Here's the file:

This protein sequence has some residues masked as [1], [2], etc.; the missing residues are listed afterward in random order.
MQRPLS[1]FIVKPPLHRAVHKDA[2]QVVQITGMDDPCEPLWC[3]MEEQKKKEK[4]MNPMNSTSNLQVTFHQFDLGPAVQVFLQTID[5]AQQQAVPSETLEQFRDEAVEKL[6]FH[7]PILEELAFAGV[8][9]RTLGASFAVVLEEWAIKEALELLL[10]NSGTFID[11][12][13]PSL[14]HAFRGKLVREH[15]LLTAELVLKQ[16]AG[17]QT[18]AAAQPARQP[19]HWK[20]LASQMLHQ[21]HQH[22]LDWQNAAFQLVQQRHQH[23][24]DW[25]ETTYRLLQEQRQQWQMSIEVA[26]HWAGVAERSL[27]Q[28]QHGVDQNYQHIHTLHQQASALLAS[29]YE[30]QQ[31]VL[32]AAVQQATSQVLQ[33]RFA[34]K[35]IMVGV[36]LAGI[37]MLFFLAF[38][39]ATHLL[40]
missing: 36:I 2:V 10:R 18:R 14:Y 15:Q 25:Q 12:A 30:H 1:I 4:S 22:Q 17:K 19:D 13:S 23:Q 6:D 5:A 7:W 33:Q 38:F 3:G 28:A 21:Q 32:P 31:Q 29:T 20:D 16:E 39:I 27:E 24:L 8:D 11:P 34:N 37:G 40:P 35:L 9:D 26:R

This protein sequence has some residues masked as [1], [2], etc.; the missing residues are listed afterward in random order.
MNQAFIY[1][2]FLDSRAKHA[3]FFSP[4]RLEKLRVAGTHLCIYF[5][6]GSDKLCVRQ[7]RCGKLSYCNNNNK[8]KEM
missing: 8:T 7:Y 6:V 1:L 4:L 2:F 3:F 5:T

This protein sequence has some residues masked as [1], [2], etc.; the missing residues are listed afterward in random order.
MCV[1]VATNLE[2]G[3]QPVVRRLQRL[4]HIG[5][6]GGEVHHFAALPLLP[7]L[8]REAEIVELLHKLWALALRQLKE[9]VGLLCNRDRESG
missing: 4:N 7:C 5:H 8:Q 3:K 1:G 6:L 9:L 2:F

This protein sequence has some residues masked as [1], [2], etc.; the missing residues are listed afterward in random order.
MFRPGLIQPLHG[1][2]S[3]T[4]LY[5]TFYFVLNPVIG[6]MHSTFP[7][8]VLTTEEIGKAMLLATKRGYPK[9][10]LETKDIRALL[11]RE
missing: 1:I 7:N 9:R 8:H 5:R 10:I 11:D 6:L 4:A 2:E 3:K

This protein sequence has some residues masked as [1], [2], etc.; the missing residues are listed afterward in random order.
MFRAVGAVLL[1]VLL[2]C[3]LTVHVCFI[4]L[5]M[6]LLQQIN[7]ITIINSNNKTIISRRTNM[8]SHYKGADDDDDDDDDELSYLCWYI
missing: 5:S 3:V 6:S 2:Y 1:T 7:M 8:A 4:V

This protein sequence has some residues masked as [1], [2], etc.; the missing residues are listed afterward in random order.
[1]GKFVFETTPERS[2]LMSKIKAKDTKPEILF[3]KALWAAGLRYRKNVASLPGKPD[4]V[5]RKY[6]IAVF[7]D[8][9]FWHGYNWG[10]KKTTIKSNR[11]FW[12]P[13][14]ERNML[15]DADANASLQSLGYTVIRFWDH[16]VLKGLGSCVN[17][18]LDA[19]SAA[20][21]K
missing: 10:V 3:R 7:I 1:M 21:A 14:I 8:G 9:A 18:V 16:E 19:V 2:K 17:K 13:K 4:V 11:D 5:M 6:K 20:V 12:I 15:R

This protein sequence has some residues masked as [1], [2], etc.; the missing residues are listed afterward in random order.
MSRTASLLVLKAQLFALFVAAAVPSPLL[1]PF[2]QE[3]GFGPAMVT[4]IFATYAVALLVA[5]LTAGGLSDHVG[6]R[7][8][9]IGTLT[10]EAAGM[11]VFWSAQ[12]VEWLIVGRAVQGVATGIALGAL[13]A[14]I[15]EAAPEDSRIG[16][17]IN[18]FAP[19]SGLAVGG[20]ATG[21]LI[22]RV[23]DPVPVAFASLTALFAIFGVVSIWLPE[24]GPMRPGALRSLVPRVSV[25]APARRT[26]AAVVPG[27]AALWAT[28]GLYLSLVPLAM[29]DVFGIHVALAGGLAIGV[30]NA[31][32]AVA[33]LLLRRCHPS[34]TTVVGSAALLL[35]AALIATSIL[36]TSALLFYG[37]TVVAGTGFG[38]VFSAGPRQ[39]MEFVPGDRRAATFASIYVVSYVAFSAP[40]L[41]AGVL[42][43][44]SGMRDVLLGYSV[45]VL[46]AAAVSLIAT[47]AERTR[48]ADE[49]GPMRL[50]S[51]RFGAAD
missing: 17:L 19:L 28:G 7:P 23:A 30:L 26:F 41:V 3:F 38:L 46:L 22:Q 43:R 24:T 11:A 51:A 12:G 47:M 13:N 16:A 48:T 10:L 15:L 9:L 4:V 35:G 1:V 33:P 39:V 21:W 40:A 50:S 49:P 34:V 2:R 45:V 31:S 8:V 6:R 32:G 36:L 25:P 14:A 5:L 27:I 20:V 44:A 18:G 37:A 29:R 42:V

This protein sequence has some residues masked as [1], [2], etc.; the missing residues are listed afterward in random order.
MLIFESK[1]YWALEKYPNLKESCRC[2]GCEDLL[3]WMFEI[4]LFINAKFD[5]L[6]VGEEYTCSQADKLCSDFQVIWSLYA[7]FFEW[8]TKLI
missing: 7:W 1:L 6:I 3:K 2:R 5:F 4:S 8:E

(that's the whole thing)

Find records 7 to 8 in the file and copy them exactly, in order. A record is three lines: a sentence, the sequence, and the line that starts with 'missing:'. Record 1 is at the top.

This protein sequence has some residues masked as [1], [2], etc.; the missing residues are listed afterward in random order.
MSRTASLLVLKAQLFALFVAAAVPSPLL[1]PF[2]QE[3]GFGPAMVT[4]IFATYAVALLVA[5]LTAGGLSDHVG[6]R[7][8][9]IGTLT[10]EAAGM[11]VFWSAQ[12]VEWLIVGRAVQGVATGIALGAL[13]A[14]I[15]EAAPEDSRIG[16][17]IN[18]FAP[19]SGLAVGG[20]ATG[21]LI[22]RV[23]DPVPVAFASLTALFAIFGVVSIWLPE[24]GPMRPGALRSLVPRVSV[25]APARRT[26]AAVVPG[27]AALWAT[28]GLYLSLVPLAM[29]DVFGIHVALAGGLAIGV[30]NA[31][32]AVA[33]LLLRRCHPS[34]TTVVGSAALLL[35]AALIATSIL[36]TSALLFYG[37]TVVAGTGFG[38]VFSAGPRQ[39]MEFVPGDRRAATFASIYVVSYVAFSAP[40]L[41]AGVL[42][43][44]SGMRDVLLGYSV[45]VL[46]AAAVSLIAT[47]AERTR[48]ADE[49]GPMRL[50]S[51]RFGAAD
missing: 17:L 19:L 28:G 7:P 23:A 30:L 26:F 41:V 3:F 38:L 46:L 22:Q 43:R 24:T 11:A 51:A 12:G 47:M 13:N 16:A 48:T 10:L 15:L 9:L 4:V 35:G 1:V 33:P 39:V 21:W 40:A 50:S 49:P 34:V 2:R 45:V 31:S 8:V 6:R 32:G 36:L 25:P 14:A 5:L 27:I 20:V 44:A 18:G 37:A 29:R 42:V

This protein sequence has some residues masked as [1], [2], etc.; the missing residues are listed afterward in random order.
MLIFESK[1]YWALEKYPNLKESCRC[2]GCEDLL[3]WMFEI[4]LFINAKFD[5]L[6]VGEEYTCSQADKLCSDFQVIWSLYA[7]FFEW[8]TKLI
missing: 7:W 1:L 6:I 3:K 2:R 5:F 4:S 8:E